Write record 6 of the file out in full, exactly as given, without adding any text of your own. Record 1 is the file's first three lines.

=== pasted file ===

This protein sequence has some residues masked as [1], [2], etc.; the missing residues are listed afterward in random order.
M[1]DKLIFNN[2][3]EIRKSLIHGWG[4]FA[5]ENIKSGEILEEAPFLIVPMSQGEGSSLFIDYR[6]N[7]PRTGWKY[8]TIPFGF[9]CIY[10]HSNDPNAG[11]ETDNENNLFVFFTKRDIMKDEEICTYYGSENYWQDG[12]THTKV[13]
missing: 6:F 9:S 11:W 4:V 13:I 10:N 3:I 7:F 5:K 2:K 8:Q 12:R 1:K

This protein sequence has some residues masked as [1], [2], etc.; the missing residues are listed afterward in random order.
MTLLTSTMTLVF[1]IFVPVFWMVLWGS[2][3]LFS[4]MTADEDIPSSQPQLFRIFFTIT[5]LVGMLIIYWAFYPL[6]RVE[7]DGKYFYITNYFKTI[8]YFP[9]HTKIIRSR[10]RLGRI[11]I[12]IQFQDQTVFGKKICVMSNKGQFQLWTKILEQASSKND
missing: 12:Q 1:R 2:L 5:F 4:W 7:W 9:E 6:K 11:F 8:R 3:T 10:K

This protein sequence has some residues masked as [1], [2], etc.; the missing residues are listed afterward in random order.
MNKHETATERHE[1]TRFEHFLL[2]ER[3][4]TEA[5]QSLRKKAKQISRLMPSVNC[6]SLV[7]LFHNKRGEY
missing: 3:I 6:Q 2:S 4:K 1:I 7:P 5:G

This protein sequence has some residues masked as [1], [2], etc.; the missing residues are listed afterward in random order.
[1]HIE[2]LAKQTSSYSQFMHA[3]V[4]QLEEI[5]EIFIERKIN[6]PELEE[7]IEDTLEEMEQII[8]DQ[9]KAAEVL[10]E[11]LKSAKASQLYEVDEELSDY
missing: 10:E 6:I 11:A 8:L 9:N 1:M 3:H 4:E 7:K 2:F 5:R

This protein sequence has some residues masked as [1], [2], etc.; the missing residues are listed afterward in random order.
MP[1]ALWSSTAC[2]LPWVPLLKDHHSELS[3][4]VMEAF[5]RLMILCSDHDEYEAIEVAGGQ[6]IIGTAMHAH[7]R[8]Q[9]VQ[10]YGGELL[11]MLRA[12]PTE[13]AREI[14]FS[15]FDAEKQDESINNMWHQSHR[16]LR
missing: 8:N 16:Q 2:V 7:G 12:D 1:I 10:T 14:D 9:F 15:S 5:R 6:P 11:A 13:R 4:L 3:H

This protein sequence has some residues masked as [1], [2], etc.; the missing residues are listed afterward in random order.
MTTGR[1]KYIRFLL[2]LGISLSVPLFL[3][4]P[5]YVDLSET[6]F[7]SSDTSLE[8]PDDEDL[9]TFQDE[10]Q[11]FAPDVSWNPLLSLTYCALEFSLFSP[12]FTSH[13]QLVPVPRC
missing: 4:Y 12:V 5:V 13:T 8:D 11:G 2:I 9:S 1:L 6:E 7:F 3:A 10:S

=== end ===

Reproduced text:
This protein sequence has some residues masked as [1], [2], etc.; the missing residues are listed afterward in random order.
MTTGR[1]KYIRFLL[2]LGISLSVPLFL[3][4]P[5]YVDLSET[6]F[7]SSDTSLE[8]PDDEDL[9]TFQDE[10]Q[11]FAPDVSWNPLLSLTYCALEFSLFSP[12]FTSH[13]QLVPVPRC
missing: 4:Y 12:V 5:V 13:T 8:D 11:G 2:I 9:S 1:L 6:E 7:F 3:A 10:S